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I. The Ottomans: From Frontier Warriors to Empire BuildersII. The Shi’a Challenge of the SafavidsIII. The Mughals and the Apex of Muslim Civilization in India
I. The Ottomans: From Frontier Warriors to Empire Builders • Mid-1200s, Mongols defeat Seljuks • Ottomans emerge dominant • Into Balkans, 14th, 15th centuries • 1453, take Constantinople • Expansion • Middle East, north Africa, Europe • Dominate Mediterranean • A. A State Geared to Warfare Military dominant • Turkic horsemen become warrior nobility • Janissary infantry • Conscripted youth from conquered peoples The Ottoman, Safavid and Mughal Empires
The Ottomans: From Frontier Warriors to Empire Builders • B. The Sultans and their Court • Use factions against each other • Vizier • Oversees large bureaucracy • Succession • No clear rules • C. Constantinople Restored and the • Suleymaniye mosque, 16th century • Commercial center • Government control of trade, crafts • Artisan guilds • Turkish prevails Expansion of the Ottoman Empire
I. The Ottomans: From Frontier Warriors to Empire Builders • D. The Problem of Ottoman Decline • Strong until late 1600s • Decline • Extended • Infrastructure insufficient • Dependent on conquest • End of conquest brings deficiencies • Regional leaders divert revenue • Sultans less dynamic
I. The Ottomans: From Frontier Warriors to Empire Builders • E. Military Reverses and the Ottoman Retreat • Janissaries • Conservative • Stop military, technological reform • Lepanto, 1571 • Defeated by Spain, Venice • Turks lose control of eastern Mediterranean • Portuguese outflank Middle East trade • Sail around Africa into Indian Ocean • Victories over Muslim navies • Inflation • Caused by New World bullion • Comes at same time as loss of revenue from control of trade
II. The Shi’a Challenge of the Safavids • Safavid family • Sufi preachers, mystics • Sail al-Din • Leads revival • 1501, Ismâ'il takes Tabriz • Named shah • Chaldiran, 1514 • Safavids defeated by Ottomans The Safavid Empire
II. The Shi’a Challenge of the Safavids • A. Politics and War under the Safavid Shahs • Tahmasp I • Becomes shah • Abbas I (1587-1629) Height of Ottoman Empire • Persians as bureaucrats • B. State and Religion • Adopt Persian after Chaldiran • Also Persian court traditions • Shi'ism modified • Spreads to entire empire • C. Elite Affluence and Artistic Splendor Abbas I supports international trade, Islamic culture • Building projects • Mosques in Isfahan
II. The Shi’a Challenge of the Safavids • D. Society and Gender Roles: Ottoman and Safavid Comparisons Commonalities • Warrior aristocracies • Move to rural estates after conquest • Threat to central power • Imperial workshops • Artisans patronized • International trade encouraged • Women lose freedom • Subordinate to fathers, husbands • E. The Rapid Demise of the Safavid Empire Abbas I • Removes heirs • Weak grandson inherits • Decline begins • Internecine conflict, outside threats • 1772, Isfahan taken by Afghanis • Nadir Khan Afshar Shah, 1736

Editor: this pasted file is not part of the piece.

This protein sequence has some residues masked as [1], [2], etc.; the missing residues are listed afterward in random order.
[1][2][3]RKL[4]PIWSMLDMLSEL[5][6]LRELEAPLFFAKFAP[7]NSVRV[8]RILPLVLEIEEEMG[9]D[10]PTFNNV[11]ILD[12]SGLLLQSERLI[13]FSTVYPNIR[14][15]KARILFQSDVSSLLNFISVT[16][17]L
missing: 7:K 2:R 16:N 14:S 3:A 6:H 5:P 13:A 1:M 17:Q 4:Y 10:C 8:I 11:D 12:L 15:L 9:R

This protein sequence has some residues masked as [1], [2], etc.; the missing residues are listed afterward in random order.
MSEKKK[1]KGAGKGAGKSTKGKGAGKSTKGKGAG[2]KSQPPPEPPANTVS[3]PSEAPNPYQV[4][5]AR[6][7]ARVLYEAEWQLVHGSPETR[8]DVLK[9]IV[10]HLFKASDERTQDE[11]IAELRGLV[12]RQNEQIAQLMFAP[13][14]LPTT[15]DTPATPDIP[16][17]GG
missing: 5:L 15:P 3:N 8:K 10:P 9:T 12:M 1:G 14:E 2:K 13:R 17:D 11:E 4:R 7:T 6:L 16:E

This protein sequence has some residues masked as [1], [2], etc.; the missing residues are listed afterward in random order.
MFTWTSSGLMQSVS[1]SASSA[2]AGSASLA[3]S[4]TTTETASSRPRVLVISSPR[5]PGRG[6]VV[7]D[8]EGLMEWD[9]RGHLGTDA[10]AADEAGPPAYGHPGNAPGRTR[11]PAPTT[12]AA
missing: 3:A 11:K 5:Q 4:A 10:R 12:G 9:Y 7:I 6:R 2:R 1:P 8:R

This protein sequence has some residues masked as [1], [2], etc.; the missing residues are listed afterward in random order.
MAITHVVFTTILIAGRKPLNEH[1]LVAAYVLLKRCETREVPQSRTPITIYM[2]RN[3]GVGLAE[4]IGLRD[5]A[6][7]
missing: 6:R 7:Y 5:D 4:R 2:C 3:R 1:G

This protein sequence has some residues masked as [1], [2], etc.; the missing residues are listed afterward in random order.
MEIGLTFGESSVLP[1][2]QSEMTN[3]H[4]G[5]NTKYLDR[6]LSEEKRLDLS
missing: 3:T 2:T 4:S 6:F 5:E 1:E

III. The Mughals and the Apex of Muslim Civilization in India • Babur • Driven from Afghanistan • Invades India, 1526 • Turkic • Panipat, 1526 Defeats Muslim Lodi dynasty Khanua, 1527 • Defeats Hindu confederation • 1530, death • Succeeded by Humayn • Flees to Persia • Mughal rule restored by Humayn by 1556 • A. Akbar and the Basis for a Lasting Empire Akbar • Humayn's 13-year-old son • Reconciliation with Hindus • New religion, Din-i-Ilahi • Blend of Islam and Hinduism • Toleration The Growth of the Mughal Empire from Akbar to Aurangzeb
III. The Mughals and the Apex of Muslim Civilization in India • B. Social Reform and Social Change Women • Position improved • Widows encouraged to remarry • Child marriages discouraged • Sati prohibited • Seclusion undermined by women's market days • C. Mughal Splendor and Early European Contacts Death of Akbar • Reforms don't survive • Empire strong • Cotton textiles to Europe • Especially among laboring and middle classes • D. Artistic Achievement in the Mughal Era Jahangir and Shah Jahan, 17th century • Continue toleration • Less energetic • Support arts • Taj Mahal
III. The Mughals and the Apex of Muslim Civilization in India • E. Court Politics and the Position of Elite and Ordinary Women Nur Jahan • Wife of Jahangir • Head of powerful faction • Mumtaz Mahal • Wife of Shah Jahan • Also powerful • Ordinary women • Position declines • Sati spreads among upper classes • Other of Akbar's reforms die out
III. The Mughals and the Apex of Muslim Civilization in India • F. The Beginnings of Imperial Decline Aurangzeb • Succeeds Shah Jahan • Programs • Rule all India • Cleanse Islam of Hindu taint • 1707, controls most of India Expensive, distracting • Other developments disregarded • Revolt • Autonomy of local leaders • Hindus exluded from high office • Non-Muslims taxed • Marattas and Sikhs challenge rule